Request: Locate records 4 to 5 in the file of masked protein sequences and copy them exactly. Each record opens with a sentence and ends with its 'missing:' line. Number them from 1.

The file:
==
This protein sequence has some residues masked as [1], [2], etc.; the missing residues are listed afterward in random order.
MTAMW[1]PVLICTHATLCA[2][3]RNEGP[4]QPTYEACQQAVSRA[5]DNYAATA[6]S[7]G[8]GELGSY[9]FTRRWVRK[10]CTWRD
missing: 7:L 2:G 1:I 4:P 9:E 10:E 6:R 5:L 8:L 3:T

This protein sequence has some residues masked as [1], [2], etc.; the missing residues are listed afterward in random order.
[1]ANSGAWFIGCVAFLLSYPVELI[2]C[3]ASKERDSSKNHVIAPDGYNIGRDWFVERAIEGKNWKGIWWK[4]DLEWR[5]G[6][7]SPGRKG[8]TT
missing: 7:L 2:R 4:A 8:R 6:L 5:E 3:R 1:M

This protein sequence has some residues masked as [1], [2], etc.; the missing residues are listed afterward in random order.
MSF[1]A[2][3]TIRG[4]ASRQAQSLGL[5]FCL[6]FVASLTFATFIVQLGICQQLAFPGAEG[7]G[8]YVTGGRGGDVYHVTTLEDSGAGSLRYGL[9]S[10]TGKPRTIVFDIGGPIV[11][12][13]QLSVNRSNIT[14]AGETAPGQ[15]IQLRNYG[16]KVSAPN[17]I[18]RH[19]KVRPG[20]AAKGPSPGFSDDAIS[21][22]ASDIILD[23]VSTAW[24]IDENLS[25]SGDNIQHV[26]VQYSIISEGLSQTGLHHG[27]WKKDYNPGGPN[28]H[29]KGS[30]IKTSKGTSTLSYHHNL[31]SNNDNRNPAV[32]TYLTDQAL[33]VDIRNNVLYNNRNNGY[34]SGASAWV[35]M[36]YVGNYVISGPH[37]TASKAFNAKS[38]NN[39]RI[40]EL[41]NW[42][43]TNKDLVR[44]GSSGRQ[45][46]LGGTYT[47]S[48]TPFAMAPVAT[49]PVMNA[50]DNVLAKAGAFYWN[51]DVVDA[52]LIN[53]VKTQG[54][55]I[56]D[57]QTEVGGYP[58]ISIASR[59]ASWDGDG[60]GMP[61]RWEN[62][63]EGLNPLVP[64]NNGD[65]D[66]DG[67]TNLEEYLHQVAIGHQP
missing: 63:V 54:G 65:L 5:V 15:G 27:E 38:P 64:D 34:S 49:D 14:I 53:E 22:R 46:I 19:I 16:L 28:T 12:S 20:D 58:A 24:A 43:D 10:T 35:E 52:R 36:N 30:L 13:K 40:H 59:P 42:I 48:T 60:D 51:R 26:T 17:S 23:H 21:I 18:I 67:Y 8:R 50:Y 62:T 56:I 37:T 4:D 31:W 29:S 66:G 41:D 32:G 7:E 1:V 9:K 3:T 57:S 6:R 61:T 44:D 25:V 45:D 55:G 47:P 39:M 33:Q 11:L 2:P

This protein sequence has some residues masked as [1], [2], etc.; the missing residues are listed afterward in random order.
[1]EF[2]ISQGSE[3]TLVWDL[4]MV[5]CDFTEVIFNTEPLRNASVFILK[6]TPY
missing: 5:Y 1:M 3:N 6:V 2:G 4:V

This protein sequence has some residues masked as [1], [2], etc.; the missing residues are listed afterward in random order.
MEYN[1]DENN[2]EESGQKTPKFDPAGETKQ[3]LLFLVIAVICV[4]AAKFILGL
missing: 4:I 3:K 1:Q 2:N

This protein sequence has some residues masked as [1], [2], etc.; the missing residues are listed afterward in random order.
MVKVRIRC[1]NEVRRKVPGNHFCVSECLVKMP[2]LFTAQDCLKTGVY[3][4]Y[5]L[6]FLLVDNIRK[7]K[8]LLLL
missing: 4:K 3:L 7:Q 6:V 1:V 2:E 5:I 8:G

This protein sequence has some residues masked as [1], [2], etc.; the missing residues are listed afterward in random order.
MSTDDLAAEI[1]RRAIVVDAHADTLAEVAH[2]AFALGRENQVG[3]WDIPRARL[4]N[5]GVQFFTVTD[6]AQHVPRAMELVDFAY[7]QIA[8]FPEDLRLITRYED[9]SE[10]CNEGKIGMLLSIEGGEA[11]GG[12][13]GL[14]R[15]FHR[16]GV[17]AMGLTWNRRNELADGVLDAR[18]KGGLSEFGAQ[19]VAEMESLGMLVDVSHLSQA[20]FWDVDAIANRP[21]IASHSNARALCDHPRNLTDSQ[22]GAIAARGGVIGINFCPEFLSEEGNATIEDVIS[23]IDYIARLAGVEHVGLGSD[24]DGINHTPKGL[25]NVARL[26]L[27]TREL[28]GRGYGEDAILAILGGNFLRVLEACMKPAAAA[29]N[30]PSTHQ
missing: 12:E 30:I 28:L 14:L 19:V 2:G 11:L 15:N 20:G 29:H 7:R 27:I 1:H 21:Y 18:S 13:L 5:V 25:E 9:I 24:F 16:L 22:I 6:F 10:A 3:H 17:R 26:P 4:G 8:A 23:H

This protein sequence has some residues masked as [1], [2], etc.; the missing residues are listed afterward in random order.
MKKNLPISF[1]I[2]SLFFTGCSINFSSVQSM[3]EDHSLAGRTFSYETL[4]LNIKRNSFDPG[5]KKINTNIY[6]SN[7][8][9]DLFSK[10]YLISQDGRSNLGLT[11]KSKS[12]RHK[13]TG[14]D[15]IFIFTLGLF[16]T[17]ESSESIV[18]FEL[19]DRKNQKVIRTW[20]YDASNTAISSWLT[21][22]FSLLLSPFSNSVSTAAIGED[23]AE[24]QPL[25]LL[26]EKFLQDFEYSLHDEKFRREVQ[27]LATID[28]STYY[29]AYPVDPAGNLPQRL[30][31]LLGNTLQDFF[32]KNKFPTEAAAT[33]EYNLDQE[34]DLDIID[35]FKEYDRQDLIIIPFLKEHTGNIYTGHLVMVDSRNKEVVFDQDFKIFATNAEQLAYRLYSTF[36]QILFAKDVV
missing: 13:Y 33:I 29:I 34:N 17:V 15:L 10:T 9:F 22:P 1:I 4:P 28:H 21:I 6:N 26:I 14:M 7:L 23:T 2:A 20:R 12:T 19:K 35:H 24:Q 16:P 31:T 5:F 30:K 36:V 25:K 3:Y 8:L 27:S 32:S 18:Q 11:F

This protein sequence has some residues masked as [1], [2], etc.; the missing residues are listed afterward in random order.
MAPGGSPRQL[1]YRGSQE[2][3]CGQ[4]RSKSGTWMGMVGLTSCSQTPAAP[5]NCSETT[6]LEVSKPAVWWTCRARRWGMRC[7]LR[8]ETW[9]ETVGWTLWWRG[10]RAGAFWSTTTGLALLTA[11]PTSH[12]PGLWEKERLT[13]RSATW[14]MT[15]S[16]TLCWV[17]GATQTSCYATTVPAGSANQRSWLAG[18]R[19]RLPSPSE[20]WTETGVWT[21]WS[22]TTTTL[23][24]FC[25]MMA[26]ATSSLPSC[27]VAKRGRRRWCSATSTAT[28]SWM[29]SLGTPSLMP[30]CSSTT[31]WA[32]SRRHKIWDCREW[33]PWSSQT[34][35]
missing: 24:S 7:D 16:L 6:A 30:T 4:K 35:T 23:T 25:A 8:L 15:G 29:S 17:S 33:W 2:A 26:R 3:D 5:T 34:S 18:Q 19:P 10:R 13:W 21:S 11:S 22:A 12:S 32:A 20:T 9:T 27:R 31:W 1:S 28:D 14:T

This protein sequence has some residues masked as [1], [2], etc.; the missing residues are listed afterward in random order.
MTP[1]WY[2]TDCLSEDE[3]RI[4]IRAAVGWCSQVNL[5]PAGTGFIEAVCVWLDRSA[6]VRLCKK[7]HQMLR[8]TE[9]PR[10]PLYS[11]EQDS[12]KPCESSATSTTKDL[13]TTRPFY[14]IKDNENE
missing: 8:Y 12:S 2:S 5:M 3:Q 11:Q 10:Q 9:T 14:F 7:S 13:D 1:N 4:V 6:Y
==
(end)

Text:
This protein sequence has some residues masked as [1], [2], etc.; the missing residues are listed afterward in random order.
[1]EF[2]ISQGSE[3]TLVWDL[4]MV[5]CDFTEVIFNTEPLRNASVFILK[6]TPY
missing: 5:Y 1:M 3:N 6:V 2:G 4:V

This protein sequence has some residues masked as [1], [2], etc.; the missing residues are listed afterward in random order.
MEYN[1]DENN[2]EESGQKTPKFDPAGETKQ[3]LLFLVIAVICV[4]AAKFILGL
missing: 4:I 3:K 1:Q 2:N